John Madson

 

The Elk, 1966; And The White-Tailed Deer, 1961. By John Madson. Both Published By Conservation Department, Winchester-Western Division, Olin Mathieson Chemical Corporation, Winchester-Western Press. Drawings By Charles Schwartz. From the Collection of Michael Patrick McCarty
Some Vintage Madson

 

As an impressionable young boy with the early stirrings of an outdoor writer on the brain, I was completely captivated with the descriptions of wild game and even wilder country delivered up by a long list of sporting sages and talented scribes.

Unfortunately, I never met any of those writers’ personally, but they always showed up, like clockwork, by subscription, in the folds of the top sporting magazines of the day.

Still, you might say that they were my heroes…, role models all, and my inspiration to follow the outside path for the many decades since.

I owe them all a debt of gratitude, and almost no one more than this gentleman named John Madson. He is without a doubt one of the reasons that hunting and the lives of the hunted became such an important part of my life, and probably one of the contributing factors for my endless need to throw down some words in the general direction of the beckoning page.

The man, however, is a very hard act to follow, though I am quite sure that he would have encouraged me to try.

His stories always had a certain pizzazz, that indelible flare, like a canvasback bull careening hard and tight out of a darkening sky. His thoughts on elk hunting, for example, may be some of the finest words on the subject to have ever been strung together. I have never forgotten the rocky mountain scene that he set so perfectly before me, and I became an elk hunter on that day, though it would be many years before I ever laid my own eyes’ on one.

Reading a Madson article was always the next thing to being there, although I hadn’t really been there for the first time, yet. But I would be there, for sure, and no griz or giant bull moose could ever keep me from arriving.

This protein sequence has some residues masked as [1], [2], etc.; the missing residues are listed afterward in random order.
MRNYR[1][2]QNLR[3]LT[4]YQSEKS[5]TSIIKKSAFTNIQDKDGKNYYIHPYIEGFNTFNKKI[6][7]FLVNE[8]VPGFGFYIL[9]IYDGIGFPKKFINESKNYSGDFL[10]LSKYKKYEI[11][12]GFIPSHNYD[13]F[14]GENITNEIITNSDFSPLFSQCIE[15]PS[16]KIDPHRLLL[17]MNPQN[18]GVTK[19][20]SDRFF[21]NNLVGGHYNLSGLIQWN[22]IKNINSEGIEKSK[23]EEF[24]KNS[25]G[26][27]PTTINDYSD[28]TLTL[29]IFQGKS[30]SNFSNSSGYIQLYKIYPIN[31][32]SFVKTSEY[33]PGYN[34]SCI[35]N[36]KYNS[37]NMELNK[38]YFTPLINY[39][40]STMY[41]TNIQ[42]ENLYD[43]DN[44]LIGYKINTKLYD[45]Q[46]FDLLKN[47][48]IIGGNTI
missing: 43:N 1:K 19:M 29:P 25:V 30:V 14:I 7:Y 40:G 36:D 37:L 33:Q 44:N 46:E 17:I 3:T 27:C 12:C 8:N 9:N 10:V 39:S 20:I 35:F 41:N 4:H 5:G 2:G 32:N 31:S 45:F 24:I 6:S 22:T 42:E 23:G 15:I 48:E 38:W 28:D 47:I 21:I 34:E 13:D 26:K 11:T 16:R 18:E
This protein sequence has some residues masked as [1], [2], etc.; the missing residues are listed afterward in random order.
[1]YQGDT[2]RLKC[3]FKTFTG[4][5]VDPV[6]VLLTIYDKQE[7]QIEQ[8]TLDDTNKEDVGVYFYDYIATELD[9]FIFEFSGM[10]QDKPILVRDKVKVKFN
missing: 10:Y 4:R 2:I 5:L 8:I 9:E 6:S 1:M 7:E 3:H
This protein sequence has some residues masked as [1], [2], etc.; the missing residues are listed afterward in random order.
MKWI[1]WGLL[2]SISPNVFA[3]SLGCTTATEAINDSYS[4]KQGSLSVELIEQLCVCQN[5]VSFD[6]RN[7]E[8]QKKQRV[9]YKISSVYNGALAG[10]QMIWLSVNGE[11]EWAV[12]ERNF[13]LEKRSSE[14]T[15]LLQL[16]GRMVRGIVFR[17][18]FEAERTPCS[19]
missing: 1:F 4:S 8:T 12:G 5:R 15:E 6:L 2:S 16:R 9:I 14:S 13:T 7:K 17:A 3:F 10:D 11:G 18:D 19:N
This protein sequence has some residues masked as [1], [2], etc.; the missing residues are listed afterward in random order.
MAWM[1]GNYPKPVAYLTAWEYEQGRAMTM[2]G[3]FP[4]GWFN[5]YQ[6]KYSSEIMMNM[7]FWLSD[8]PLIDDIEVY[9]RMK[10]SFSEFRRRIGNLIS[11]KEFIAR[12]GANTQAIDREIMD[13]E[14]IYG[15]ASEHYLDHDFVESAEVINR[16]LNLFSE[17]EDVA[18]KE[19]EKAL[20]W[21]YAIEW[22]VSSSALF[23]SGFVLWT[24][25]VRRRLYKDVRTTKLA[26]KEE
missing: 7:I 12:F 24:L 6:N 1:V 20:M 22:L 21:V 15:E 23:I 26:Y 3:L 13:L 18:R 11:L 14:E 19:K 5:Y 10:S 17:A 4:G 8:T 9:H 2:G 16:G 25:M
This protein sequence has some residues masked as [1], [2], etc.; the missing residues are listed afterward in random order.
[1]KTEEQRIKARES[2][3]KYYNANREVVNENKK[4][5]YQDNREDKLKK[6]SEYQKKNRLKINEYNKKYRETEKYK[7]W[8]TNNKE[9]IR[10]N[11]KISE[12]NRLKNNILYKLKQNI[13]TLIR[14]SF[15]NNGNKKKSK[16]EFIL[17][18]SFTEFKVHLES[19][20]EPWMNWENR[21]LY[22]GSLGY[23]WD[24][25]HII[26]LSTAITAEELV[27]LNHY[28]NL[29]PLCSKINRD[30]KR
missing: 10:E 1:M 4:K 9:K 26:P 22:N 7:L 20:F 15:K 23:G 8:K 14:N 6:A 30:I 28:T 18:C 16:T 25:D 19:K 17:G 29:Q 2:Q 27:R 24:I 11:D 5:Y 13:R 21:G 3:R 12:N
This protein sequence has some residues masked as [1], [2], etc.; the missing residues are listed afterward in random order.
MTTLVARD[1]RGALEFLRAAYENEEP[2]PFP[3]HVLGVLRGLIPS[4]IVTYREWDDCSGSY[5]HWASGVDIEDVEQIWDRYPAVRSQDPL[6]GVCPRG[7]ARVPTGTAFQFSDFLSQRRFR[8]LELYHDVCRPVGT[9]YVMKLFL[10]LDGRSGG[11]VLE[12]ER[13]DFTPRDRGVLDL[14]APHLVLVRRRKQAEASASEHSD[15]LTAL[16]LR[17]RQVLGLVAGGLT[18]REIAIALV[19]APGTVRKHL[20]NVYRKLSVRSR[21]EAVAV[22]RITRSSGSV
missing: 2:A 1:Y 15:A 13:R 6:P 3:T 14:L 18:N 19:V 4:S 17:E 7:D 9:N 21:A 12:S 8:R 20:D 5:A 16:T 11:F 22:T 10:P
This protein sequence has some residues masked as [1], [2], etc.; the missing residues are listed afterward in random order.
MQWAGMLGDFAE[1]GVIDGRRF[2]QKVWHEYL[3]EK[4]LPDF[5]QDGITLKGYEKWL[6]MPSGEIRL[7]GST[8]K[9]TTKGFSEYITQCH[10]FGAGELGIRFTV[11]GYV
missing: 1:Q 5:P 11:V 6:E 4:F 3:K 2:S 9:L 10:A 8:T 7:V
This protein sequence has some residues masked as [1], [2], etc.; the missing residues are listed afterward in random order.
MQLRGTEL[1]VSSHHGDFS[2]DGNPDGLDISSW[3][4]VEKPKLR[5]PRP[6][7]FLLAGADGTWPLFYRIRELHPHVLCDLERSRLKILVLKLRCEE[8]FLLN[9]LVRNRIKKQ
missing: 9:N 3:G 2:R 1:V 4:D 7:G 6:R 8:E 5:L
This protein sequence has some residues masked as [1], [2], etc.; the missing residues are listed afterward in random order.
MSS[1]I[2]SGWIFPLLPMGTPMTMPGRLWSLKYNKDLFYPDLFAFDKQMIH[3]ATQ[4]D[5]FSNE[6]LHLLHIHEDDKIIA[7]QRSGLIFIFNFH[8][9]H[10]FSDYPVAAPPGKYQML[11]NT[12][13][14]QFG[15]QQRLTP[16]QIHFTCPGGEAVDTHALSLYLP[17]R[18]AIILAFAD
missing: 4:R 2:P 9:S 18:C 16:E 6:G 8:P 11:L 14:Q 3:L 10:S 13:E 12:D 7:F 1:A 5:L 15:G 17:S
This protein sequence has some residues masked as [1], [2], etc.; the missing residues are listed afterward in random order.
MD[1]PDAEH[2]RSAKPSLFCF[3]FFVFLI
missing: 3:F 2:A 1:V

I have Madson to thank for that.

Maybe, just maybe, you could say the same thing too!

 

Michael Patrick McCarty

 

Here are just a few quotes by the man himself, all taken from Out Home, 1979:

 

“Hunting is one of the last genuine, personal adventures of modern man. Just as game animals are the truest indicators of quality natural environment, so hunting is the truest indicator of quality natural freedom”.

 

“There are two times that are best. One is when you’re thirteen years old, walking home with your .22 and three rabbits and meeting the prettiest girl in the seventh grade. The other is the gruel winter evening when you’re about done in and you see the kitchen window of home glowing across crusted snow, and you walk down a path of lamplight to where mother is waiting for supper”.

 

“Whitetails aren’t often hunted in real wilderness. They are often hunted in the tamest of farmlands. But even in a horse-weed patch at the edge of a cornfield, a deer lends special wildness to the land so that wherever the deer is found, it is truly a wild place. Deer carry wilderness entangled in their antlers; their hoofprints put the stamp of wildness on tame country”.

 

“It is likely, and appropriate, that a coyote will use the bones of the last man as a scent post. Beyond that, its just as likely that the bones of the last coyote will be picked clean by a Crow…And at the end, when Crow follows the long procession of species out of a world grown cold under it’s dying sun, he’ll exit laughing.”

 

You can find a marvelous article entitled: John Madson: Words for at Least a Thousand Years, by Gary Lantzhere.

Read more about Madson’s life here.

You Might Also Like Some Quotes By Aldo Leopold

-From The Top Illustration:

The Elk, 1966; And The White-Tailed Deer, 1961. By John Madson. Both Published By Conservation Department, Winchester-Western Division, Olin Mathieson Chemical Corporation, Winchester-Western Press. Drawings By Charles Schwartz.

We sometimes have a copy or two in our used bookstore inventory. Please email huntbook1@gmail.com if you would like to purchase.

Where The Sky Began: Land of the Tallgrass Prairie (Bur Oak Book) (Paperback)

Since its publication in 1982, Where the Sky Began has become a landmark in environmental literature. Much of today’s interest in the preservation of native grasslands was sparked by this classic work. In it author John Madson celebrates the tallgrass prairies that built some of the world’s richest soils. He evokes brilliantly “this light-filled wilderness of sky and grass, ” the flowers that bloom head-high, the large and small creatures living in and on the grass, and the “great weathers.” Today, wild prairie is the rarest of all original landscapes – and one of the most beautiful. In this revised edition, John Madson has expanded his account of “People Pastures” to include studies of prairie restorations. “Be patient, ” he advises, “have faith, and don’t mind the dirt under your fingernails.” New appendixes give sources for prairie seeds, plants, and restoration expertise. They also list existing and projected tallgrass prairies.

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A Journal of Wild Game, Fighting Fish, and Grand Pursuit